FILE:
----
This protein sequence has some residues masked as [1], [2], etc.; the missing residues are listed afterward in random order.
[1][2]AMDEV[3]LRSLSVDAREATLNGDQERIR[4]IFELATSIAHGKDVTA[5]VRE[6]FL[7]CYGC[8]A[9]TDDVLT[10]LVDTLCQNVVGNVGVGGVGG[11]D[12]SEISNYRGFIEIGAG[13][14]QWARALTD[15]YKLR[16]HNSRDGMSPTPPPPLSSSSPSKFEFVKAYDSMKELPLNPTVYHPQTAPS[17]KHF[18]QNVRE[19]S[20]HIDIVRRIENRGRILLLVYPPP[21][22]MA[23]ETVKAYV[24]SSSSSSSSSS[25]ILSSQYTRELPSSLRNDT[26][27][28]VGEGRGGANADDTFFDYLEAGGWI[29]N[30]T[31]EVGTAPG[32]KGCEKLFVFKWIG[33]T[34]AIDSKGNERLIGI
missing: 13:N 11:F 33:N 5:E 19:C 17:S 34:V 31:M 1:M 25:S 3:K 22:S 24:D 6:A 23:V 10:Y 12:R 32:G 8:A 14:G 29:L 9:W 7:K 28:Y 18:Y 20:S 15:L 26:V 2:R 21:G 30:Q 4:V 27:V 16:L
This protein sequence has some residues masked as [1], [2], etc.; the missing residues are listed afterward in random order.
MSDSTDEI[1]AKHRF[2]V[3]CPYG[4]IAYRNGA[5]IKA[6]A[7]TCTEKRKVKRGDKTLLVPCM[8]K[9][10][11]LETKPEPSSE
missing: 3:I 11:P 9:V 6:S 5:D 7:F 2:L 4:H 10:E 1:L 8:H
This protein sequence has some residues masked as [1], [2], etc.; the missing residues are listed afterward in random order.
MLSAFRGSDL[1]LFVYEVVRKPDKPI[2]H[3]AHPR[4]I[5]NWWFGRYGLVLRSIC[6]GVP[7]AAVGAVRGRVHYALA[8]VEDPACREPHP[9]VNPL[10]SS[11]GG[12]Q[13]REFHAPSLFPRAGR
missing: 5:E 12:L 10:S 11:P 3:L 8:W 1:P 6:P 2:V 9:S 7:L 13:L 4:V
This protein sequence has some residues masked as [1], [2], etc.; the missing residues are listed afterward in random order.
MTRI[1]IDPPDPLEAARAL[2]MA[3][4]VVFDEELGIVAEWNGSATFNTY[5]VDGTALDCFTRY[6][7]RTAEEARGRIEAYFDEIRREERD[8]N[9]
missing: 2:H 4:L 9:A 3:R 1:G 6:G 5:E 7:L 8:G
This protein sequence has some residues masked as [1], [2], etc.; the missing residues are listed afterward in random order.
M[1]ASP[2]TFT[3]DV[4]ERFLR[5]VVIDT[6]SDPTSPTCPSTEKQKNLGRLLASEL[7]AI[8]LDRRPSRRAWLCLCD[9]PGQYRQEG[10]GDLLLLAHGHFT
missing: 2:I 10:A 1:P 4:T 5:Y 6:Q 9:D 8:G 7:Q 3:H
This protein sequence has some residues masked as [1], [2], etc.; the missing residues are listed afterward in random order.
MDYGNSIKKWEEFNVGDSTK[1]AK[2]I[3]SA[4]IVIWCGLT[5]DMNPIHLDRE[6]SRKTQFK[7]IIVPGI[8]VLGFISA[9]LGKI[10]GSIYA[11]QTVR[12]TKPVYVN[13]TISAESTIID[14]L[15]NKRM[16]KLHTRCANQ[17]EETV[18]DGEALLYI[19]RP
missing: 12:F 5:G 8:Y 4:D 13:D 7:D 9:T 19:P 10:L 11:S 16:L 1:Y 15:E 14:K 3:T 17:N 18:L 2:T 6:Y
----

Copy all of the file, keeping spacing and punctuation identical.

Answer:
This protein sequence has some residues masked as [1], [2], etc.; the missing residues are listed afterward in random order.
[1][2]AMDEV[3]LRSLSVDAREATLNGDQERIR[4]IFELATSIAHGKDVTA[5]VRE[6]FL[7]CYGC[8]A[9]TDDVLT[10]LVDTLCQNVVGNVGVGGVGG[11]D[12]SEISNYRGFIEIGAG[13][14]QWARALTD[15]YKLR[16]HNSRDGMSPTPPPPLSSSSPSKFEFVKAYDSMKELPLNPTVYHPQTAPS[17]KHF[18]QNVRE[19]S[20]HIDIVRRIENRGRILLLVYPPP[21][22]MA[23]ETVKAYV[24]SSSSSSSSSS[25]ILSSQYTRELPSSLRNDT[26][27][28]VGEGRGGANADDTFFDYLEAGGWI[29]N[30]T[31]EVGTAPG[32]KGCEKLFVFKWIG[33]T[34]AIDSKGNERLIGI
missing: 13:N 11:F 33:N 5:E 19:C 17:S 34:V 31:M 1:M 25:S 3:K 22:S 24:D 6:A 23:V 10:Y 12:R 32:G 8:A 14:G 29:L 9:W 7:K 28:Y 18:Y 20:S 15:L 26:V 2:R 21:G 30:Q 4:V 27:V 16:L
This protein sequence has some residues masked as [1], [2], etc.; the missing residues are listed afterward in random order.
MSDSTDEI[1]AKHRF[2]V[3]CPYG[4]IAYRNGA[5]IKA[6]A[7]TCTEKRKVKRGDKTLLVPCM[8]K[9][10][11]LETKPEPSSE
missing: 3:I 11:P 9:V 6:S 5:D 7:F 2:L 4:H 10:E 1:L 8:H
This protein sequence has some residues masked as [1], [2], etc.; the missing residues are listed afterward in random order.
MLSAFRGSDL[1]LFVYEVVRKPDKPI[2]H[3]AHPR[4]I[5]NWWFGRYGLVLRSIC[6]GVP[7]AAVGAVRGRVHYALA[8]VEDPACREPHP[9]VNPL[10]SS[11]GG[12]Q[13]REFHAPSLFPRAGR
missing: 5:E 12:L 10:S 11:P 3:L 8:W 1:P 6:P 2:V 9:S 7:L 13:L 4:V
This protein sequence has some residues masked as [1], [2], etc.; the missing residues are listed afterward in random order.
MTRI[1]IDPPDPLEAARAL[2]MA[3][4]VVFDEELGIVAEWNGSATFNTY[5]VDGTALDCFTRY[6][7]RTAEEARGRIEAYFDEIRREERD[8]N[9]
missing: 2:H 4:L 9:A 3:R 1:G 6:G 5:E 7:L 8:G
This protein sequence has some residues masked as [1], [2], etc.; the missing residues are listed afterward in random order.
M[1]ASP[2]TFT[3]DV[4]ERFLR[5]VVIDT[6]SDPTSPTCPSTEKQKNLGRLLASEL[7]AI[8]LDRRPSRRAWLCLCD[9]PGQYRQEG[10]GDLLLLAHGHFT
missing: 2:I 10:A 1:P 4:T 5:Y 6:Q 9:D 8:G 7:Q 3:H
This protein sequence has some residues masked as [1], [2], etc.; the missing residues are listed afterward in random order.
MDYGNSIKKWEEFNVGDSTK[1]AK[2]I[3]SA[4]IVIWCGLT[5]DMNPIHLDRE[6]SRKTQFK[7]IIVPGI[8]VLGFISA[9]LGKI[10]GSIYA[11]QTVR[12]TKPVYVN[13]TISAESTIID[14]L[15]NKRM[16]KLHTRCANQ[17]EETV[18]DGEALLYI[19]RP
missing: 12:F 5:G 8:Y 4:D 13:D 7:D 9:T 19:P 10:L 11:S 16:L 1:Y 15:E 14:K 3:T 17:N 18:L 2:T 6:Y